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Ruling allows some pot dispensary licenses in NY to go ahead

 Town of Pittsford officials approved a measure that, if it remains in place, would block cannabis dispensaries and lounges from opening in the town.
CITY Magazine/file photo
Town of Pittsford officials approved a measure that, if it remains in place, would block cannabis dispensaries and lounges from opening in the town.

(AP & WXXI News)— New York officials will be able to issue licenses for recreational marijuana dispensaries in some parts of the state after an appeals court on Tuesday narrowed the scope of a temporary injunction that had halted them because of a legal challenge.

The ruling from the U.S. Second Circuit Court of Appeals allows the state to hand out licenses in Brooklyn, central New York, the mid-Hudson region and western New York, while upholding the block on them in the Finger Lakes region (which includes the Rochester area) while a lawsuit continues.

A federal judge in Albany, in November issued a temporary injunction against the licenses being handed out in those areas, after a lawsuit filed by Variscite NY One. The company, owned by a Michigan resident, is challenging how New York is issuing its licenses.

In designing the New York market, legislators intentionally looked for the first round of licenses to go to those who had pot convictions in their pasts or their relatives, in an attempt to make sure those directly impacted by drug law enforcement had access to the new opportunities.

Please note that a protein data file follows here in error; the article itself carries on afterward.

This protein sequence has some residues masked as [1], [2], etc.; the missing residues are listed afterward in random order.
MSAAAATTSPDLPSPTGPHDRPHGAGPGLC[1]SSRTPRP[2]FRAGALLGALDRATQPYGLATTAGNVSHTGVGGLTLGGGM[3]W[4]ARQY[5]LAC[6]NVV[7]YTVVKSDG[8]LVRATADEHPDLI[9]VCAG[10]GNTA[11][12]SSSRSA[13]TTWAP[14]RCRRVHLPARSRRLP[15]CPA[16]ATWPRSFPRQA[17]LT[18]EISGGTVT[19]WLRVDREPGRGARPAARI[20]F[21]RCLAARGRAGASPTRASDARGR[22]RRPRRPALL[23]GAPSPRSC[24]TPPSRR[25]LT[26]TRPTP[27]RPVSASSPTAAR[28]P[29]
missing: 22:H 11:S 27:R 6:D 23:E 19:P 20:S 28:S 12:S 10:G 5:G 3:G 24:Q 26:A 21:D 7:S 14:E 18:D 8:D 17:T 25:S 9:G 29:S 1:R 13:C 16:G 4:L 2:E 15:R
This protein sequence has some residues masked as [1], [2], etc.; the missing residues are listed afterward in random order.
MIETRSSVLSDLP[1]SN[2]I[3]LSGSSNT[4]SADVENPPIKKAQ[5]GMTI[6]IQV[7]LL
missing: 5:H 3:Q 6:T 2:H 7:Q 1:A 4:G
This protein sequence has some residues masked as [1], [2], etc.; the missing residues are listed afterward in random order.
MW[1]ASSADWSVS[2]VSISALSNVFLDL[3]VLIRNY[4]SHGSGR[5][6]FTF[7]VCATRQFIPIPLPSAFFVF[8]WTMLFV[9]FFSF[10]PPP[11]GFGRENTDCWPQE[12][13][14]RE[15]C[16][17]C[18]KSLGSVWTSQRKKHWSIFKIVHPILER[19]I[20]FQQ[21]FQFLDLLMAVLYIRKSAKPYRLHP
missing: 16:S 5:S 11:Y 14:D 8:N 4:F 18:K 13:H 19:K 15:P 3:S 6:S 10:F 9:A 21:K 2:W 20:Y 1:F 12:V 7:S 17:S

Variscite's lawsuit, which is ongoing, says that is a violation of constitutional interstate commerce protections.

An email seeking comment was sent to one of the company's attorneys.

In a statement, New York Gov. Kathy Hochul said she was pleased by the decision and "for the first time, New Yorkers in nearly every region of the state will have access to safer, high-quality, adult-use cannabis products."

State Senator Jeremy Cooney, (D-56) of the Rochester area, issued a statement Tuesday night saying that “The Rochester and Greater Finger Lakes Region was negatively impacted by the failed war on drugs. Its residents, especially members of the Black and Brown community, deserve the opportunity to participate in the social equity programs included within the MRTA legalization.”

Cooney said that while “we celebrate the decision of the Second Circuit to lift the injunction for Western New York, Hudson Valley, and Brooklyn, we remain hopeful the Finger Lakes Region will soon be permitted to participate in this economic empowerment program administered by the NYS Office of Cannabis Management.”

The issuing of licenses in nine other regions of the state, including the rest of New York City, were not impacted by the lawsuit or the injunction.

Copyright 2023 WXXI News. To see more, visit WXXI News.